En español | Hawaii’s Aug. 13 primaries will determine which candidates appear on November’s general election ballot for U.S. Senate and House, state Senate and House, governor, lieutenant governor and several other state offices.
A redistricting plan has changed the boundaries of the U.S. congressional and some legislative districts, and may affect which candidates appear on your ballot.
If you don’t have a Hawaii driver’s license, state ID card or a Social Security number, you can still register to vote by mail or in person, although first-time voters registering by mail without these need to provide proof of identification. Acceptable proof of identification includes a current photo ID card or a current bank statement, utility bill, paycheck or government document showing your name and address.
Yes. Even though you don’t need to declare a political affiliation when you register to vote, you can vote for only one party’s candidates on the primary election ballot. Since elections for all political parties are included on the same primary ballot, be sure to vote in only one party’s primary or else your vote won’t count. Voting instructions are provided with the ballot.
During the general election, you can vote for any candidate, regardless of political affiliation.
Every registered voter will automatically receive a ballot in the mail. Ballots will arrive by Tuesday, July 26, for the primaries and Friday, Oct. 21, for the general election. If you do not receive your ballot by these dates, contact your county elections division.
If you are temporarily away from home and need your ballot sent to a different mailing address, you can submit an absentee ballot application by mail or in person.
Absentee ballot applications must be received by your county elections division at least seven days before the election deadline, so by Saturday, Aug. 6, for the primaries and by Tuesday, Nov. 1, for the general election.
Once you receive and complete your ballot, you can return it by mail or in person.
Mail-in ballots must be received (not postmarked) by your county elections division by 7 p.m. on the primary and general election dates. The state suggests mailing your ballot at least a week in advance. If you can’t do that, drop it off at a ballot drop box or voter service center in the lead-up to or on Election Day, no later than 7 p.m.
Be sure to sign your return envelope, as election officials will verify your signature against the signature on file with your voter registration. If a ballot is returned without a signature, you’ll be contacted to provide one. If you don’t resolve the matter by Monday, Aug. 22, for the primaries and by Wednesday, Nov. 16, for the general election, your vote will not count.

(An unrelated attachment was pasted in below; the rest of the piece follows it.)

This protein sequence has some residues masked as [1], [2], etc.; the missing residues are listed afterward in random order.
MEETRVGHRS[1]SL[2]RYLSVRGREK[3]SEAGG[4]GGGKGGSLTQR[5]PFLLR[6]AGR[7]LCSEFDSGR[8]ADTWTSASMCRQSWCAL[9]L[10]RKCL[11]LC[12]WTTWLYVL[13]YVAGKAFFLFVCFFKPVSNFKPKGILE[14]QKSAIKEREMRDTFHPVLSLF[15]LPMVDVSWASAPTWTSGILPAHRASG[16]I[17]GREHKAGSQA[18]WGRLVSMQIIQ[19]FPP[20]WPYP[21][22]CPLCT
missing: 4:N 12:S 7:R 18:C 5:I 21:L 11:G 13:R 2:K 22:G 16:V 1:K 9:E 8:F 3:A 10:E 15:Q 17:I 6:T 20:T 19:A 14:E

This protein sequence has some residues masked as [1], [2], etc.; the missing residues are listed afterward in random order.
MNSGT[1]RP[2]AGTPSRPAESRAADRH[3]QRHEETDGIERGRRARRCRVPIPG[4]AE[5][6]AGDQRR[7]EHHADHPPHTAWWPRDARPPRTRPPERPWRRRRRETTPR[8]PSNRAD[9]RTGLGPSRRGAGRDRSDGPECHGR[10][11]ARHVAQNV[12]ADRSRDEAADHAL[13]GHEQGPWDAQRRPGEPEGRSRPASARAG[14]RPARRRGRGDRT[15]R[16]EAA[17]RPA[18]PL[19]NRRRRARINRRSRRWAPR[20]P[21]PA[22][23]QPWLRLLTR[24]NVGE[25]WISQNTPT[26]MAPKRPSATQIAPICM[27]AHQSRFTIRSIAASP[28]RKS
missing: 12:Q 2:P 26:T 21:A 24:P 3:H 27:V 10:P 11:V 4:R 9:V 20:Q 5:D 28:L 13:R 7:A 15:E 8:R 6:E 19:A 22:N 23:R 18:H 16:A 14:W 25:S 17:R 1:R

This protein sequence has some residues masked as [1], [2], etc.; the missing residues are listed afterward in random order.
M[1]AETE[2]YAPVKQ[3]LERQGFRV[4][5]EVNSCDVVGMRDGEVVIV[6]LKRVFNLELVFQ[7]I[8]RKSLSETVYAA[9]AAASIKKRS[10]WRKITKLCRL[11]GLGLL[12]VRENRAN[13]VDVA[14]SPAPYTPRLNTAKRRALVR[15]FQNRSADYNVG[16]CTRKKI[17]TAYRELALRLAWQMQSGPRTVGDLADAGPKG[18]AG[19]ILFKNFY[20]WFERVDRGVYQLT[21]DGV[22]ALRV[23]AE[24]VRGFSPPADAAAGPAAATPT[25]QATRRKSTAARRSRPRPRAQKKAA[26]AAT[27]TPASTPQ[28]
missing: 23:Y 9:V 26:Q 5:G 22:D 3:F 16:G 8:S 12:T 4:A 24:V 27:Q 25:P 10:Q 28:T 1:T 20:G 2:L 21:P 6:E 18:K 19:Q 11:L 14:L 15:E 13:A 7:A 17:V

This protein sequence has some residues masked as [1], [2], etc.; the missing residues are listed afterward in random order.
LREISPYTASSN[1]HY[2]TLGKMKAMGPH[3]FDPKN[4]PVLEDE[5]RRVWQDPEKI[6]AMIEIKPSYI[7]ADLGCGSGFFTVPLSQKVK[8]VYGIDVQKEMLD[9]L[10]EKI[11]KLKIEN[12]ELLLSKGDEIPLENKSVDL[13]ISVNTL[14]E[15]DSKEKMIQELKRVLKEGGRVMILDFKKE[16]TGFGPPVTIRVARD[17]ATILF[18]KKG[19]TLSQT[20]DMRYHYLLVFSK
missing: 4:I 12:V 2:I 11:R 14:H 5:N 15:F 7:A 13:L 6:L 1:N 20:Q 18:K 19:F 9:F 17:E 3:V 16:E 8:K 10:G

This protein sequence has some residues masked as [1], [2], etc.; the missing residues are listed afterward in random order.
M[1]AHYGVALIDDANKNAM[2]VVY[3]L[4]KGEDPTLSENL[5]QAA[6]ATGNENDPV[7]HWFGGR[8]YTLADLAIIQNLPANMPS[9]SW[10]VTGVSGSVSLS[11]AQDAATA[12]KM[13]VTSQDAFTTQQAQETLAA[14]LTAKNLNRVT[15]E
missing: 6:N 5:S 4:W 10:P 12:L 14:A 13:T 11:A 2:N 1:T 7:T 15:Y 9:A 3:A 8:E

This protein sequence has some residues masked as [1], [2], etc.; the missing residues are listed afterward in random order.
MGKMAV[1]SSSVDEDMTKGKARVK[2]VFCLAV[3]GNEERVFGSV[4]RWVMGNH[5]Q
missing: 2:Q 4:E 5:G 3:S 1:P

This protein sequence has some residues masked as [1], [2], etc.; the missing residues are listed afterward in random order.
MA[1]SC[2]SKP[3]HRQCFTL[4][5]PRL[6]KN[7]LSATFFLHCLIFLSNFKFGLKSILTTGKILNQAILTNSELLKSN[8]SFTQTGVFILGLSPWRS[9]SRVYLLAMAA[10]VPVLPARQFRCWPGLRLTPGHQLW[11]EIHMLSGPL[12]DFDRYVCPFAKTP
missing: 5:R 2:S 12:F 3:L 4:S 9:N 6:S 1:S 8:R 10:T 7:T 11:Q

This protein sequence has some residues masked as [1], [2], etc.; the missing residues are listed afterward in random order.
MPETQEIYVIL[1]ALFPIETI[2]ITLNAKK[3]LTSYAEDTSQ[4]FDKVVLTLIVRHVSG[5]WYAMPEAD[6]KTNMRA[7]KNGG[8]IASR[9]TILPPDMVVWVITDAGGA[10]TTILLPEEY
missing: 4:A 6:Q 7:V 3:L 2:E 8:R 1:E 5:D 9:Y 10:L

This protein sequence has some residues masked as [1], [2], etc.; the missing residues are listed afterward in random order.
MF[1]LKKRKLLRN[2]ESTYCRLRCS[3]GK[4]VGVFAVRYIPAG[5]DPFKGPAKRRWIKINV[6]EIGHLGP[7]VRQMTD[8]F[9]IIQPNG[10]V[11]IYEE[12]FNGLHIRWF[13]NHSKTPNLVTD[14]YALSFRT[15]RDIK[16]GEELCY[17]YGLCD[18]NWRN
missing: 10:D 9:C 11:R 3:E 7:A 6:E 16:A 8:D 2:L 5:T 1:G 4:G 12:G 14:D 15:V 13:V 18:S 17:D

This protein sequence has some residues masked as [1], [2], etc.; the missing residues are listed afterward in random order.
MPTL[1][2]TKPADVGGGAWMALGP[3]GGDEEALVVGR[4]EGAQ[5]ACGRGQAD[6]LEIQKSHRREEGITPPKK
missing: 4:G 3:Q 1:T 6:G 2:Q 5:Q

If you’re a voter with special needs, you can request an electronic ballot on the absentee ballot application.
Yes. Voter service centers, which include accessible voting for those with disabilities, will be open for voting from Monday, Aug. 1, to Friday, Aug. 12, (excluding Sundays) for the primaries and from Tuesday, Oct. 25, to Monday, Nov. 7, (excluding Sundays) for the general election. Locations and hours are on the Office of Elections website.
The state’s primary election is Saturday, Aug. 13, and the general election is Tuesday, Nov. 8. Because Hawaii’s election is mostly by mail, no precinct polling places will be open. Voter service centers will be open on Tuesday, Nov. 8, from 7 a.m. to 7 p.m., although some aren’t scheduled to be open on Election Day. Available locations can be found on the Office of Elections website, which also provides ballot drop box locations, available until 7 p.m.
Not for mail-in ballots, for which your signature will be used to verify your identity. But bring identification with you if you vote at a voter service center. Other means of verifying your identity can be used there, but these will take extra time.
Editor’s note: This guide was updated on July 29, 2022, with information about the general election. The guide was first published on Aug. 4, 2020.
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This story is provided by AARP Hawaii. Visit the AARP Hawaii page for more news, events, and programs affecting retirement, health care, and more.
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